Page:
Xander Bogaerts made a game-changing play, then scored on an error for the win
Xander Bogaerts made a rather awkward slide when he stole third base in the bottom of the eighth inning on Thursday night. Both of his legs were up in the air as he slid across the bag on his stomach, the brim of his helmet resting on his nose.
“I need to go feet-first. Head-first ain’t working. I need to find something else,” Bogaerts said.
Inelegant as it may have been, it was a game-changing play for the Red Sox.
After the bullpen gave away a two-run lead in the top of the inning, the Sox came back to beat the Toronto Blue Jays, 4-3, when Bogaerts scored on a dropped popup.
The Red Sox have won four straight and seven of nine. At 101-46, they are 55 games over .500 for the first time since the 1912 team finished 105-47.
The magic number to clinch the American League East title was reduced to six.
After the bullpen could not hold a 3-1 lead in the eighth, the Sox started their rally with one out in the bottom of the inning when Bogaerts doubled to left field off Danny Barnes.
That Bogaerts would at least try to steal third was inevitable. The Sox were 27 of 32 in stolen bases in 19 games against Toronto this season.
“We want to get to third base,” Sox manager Alex Cora said. “If we feel we can get there, we’re going to take a chance. Xander, he got a great jump, got there, and obviously it changes the whole situation.”
The steal forced Toronto to bring the infield in. All Blake Swihart needed was a fly ball but he popped the ball up behind second base and flung his bat away in disgust.
But second baseman Yangervis Solarte had to backpeddle and didn’t get positioned correctly. The ball deflected off his glove and Bogaerts scored.
Third base coach Carlos Febles saw how the play was developing and told Bogaerts to go halfway down the line.
“Anything can happen with a runner on third,” Bogaerts said. “Like what happened today, luck. That can win a game. If I’m on second, you have to have a hit for us to score.”
Craig Kimbrel retired the side in order in the ninth inning for his 40th save. It’s the fifth time in eight seasons as a closer that Kimbrel has recorded 40 or more saves.
The Sox finished 15-4 against the Blue Jays, winning 13 of the last 15 games.
Red Sox starter Eduardo Rodriguez went six innings and 78 pitches in his third start since coming off the disabled list. He allowed one run on five hits and struck out seven without a walk.
Rodriguez retired the final nine batters he faced and turned a 3-1 lead over to the bullpen.
Ryan Brasier retired the side in order in the seventh. His postseason visa has just about been approved given a steady performance in higher-leverage situations this month.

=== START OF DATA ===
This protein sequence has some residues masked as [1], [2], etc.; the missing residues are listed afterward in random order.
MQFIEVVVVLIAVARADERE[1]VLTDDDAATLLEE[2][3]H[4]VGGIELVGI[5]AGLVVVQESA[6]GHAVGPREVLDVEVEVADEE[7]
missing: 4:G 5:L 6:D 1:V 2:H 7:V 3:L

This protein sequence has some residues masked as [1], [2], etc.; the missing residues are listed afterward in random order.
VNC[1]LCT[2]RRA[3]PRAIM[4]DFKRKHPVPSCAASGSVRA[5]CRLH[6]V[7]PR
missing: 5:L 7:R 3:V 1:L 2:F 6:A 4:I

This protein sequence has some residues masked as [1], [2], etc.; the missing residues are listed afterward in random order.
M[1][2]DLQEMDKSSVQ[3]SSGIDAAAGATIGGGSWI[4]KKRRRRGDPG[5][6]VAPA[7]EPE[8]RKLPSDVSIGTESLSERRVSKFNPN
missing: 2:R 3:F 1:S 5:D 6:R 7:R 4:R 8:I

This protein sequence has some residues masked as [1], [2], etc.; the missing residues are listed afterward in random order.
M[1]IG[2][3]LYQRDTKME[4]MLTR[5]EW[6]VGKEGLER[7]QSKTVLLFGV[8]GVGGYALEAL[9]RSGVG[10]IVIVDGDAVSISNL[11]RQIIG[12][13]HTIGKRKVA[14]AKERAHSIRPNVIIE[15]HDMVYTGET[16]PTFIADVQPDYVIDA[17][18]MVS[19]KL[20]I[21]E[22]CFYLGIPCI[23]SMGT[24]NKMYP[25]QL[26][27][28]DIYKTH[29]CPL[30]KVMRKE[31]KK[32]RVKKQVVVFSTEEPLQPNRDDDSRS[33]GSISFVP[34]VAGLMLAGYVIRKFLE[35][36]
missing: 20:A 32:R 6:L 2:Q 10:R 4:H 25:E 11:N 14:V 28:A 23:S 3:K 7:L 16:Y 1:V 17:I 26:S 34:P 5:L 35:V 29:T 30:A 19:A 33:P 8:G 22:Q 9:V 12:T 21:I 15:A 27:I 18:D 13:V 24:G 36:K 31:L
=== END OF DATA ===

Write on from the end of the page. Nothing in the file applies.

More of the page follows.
Rookie lefthander Bobby Poyner, whom Cora wanted to see against righthanded hitters, started the eighth inning. He retired righthanded-hitting pinch hitter Danny Jansen, then allowed a home run to Lourdes Gurriel Jr., also a righthanded hitter.
Poyner was instructed to throw a high fastball. It was smack down the middle.
With two outs and the bases empty, Joe Kelly could not get an out.
Justin Smoak walked, Kendrys Morales singled, and Randal Grichuk was hit by a two-strike changeup to load the bases. Kelly then hit Kevin Pillar with a 100-m.p.h. fastball to force in the tying run.
“We went with Joe. As you saw it wasn’t a good one,” Cora said.
Kelly was on “The Jim Rome Show” earlier in the day saying he wanted to get an at-bat in the World Series.
“I love hitting. I take a lot of pride in it,” Kelly told Rome.
At this point, Kelly may not have a spot on the postseason roster. He has a 6.11 earned run average and 1.70 WHIP since June 1 and in his last 3⅓ innings has allowed five runs.
“He needs to get better. He needs to get better and he knows it,” Cora said. “We trust the guy. It’s two outs in the eighth, we’re expecting to go out there and get the out.”
The far more reliable Brandon Workman (5-0) came in and struck out pinch hitter Billy McKinney to finally end the inning.
Prior to the bullpen meltdown, the Sox were having an enjoyable night.
J.D. Martinez homered to right field in the second inning off Toronto starter Sam Gaviglio, his latest opposite-field shot. Martinez has 41 home runs and 122 RBIs.
Jackie Bradley Jr. doubled to lead off the third inning, took third when Andrew Benintendi grounded out, and scored on Ian Kinsler’s sacrifice fly to left field.
The lead went to 3-1 in the sixth inning when Rafael Devers homered deep into the seats beyond the Pesky Pole in right field off reliever Mark Leiter Jr.
It was Devers’s first home run since Aug. 8. He had been 1 for 11 since coming off the disabled list.
Devers entered the game as a pinch runner in the fourth inning when Eduardo Nunez left with a sore right knee following a slide into second base.
Nunez said he felt fine but could miss a day or two.